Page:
9.30 am: Late breakfast. 10.15 am: Onto the cold sunlit streets towards Holyrood and Arthur’s Seat via Greyfriars Kirkyard (again):
We noticed on the upper-wall of a shop overlooking the yard: ‘Harvey’s Furniture Store’. ‘It’s a sign!’, I exclaimed. A faultless deduction on one level:
From there, via a coffee shop that sold a very decent fruit scone, we headed for the Scottish Parliament building. It’s a dreadful piece of architecture, in my opinion; too many ideas, and few of them good. It makes the Senedd look like the Guggenheim Museum:
We began our ascent to the summit of Arthur’s Seat. The gentle track at the outset gave way to a slippery, muddy track, rocky steps, and, at the end, a craggy climb. While not as steep or high as its Welsh sister (Cader Idris), the last leg was the more demanding. But the view from the top … :
After a coffee break we explored the Palace of Holyrood (another photography no-go zone). So much of the furniture, painting, tapestry, and silver and ceramic ware was of European origin. The local talent was decidedly tawdry in comparison.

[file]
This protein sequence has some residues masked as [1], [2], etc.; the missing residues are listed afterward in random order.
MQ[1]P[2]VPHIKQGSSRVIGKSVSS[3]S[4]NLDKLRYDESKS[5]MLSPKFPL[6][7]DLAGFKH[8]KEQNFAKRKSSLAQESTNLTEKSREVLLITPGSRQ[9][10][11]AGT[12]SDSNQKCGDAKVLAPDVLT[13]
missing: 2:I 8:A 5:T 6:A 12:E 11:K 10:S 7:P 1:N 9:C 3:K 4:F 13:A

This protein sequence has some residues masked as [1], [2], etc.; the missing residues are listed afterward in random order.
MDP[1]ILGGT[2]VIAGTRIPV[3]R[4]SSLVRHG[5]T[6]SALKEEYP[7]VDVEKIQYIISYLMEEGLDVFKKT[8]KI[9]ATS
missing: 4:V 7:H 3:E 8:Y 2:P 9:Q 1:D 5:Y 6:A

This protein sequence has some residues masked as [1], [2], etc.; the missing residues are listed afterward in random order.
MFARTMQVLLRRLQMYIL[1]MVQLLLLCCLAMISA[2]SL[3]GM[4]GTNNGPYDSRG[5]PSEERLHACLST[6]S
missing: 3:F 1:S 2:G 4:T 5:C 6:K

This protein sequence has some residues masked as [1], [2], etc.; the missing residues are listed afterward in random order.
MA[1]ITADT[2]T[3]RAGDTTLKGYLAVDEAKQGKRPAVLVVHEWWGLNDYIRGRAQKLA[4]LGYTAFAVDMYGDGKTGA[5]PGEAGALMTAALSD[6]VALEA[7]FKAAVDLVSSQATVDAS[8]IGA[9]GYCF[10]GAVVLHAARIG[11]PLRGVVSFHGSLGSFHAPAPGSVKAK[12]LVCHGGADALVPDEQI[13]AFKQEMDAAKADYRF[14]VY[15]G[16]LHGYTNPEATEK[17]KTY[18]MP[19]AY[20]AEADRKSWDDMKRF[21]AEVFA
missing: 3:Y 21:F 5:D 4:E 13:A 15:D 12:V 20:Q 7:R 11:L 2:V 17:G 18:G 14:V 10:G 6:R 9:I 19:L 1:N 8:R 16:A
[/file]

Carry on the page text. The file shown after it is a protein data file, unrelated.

We left the palace via the Abbey, which Louis Daguerre had photographed:
A final evening walk into town to pick up foodsie things for Christmas. There was a homeless young woman outside a Starbucks. She looked gaunt and pale — like Victorian waif. The shelters were full. Unless Kimberly could raise £10, she’d be sleeping on the street tonight. I was in a thick coat and already feeling the cold. Me, I was heading for an up-market restaurant with the prospect of a warm bed ahead. The contrast was uncomfortable:
Home, passed the lap dancing club, which has served as a convenient geographical marker on this trip. There was a bouncer in the doorway: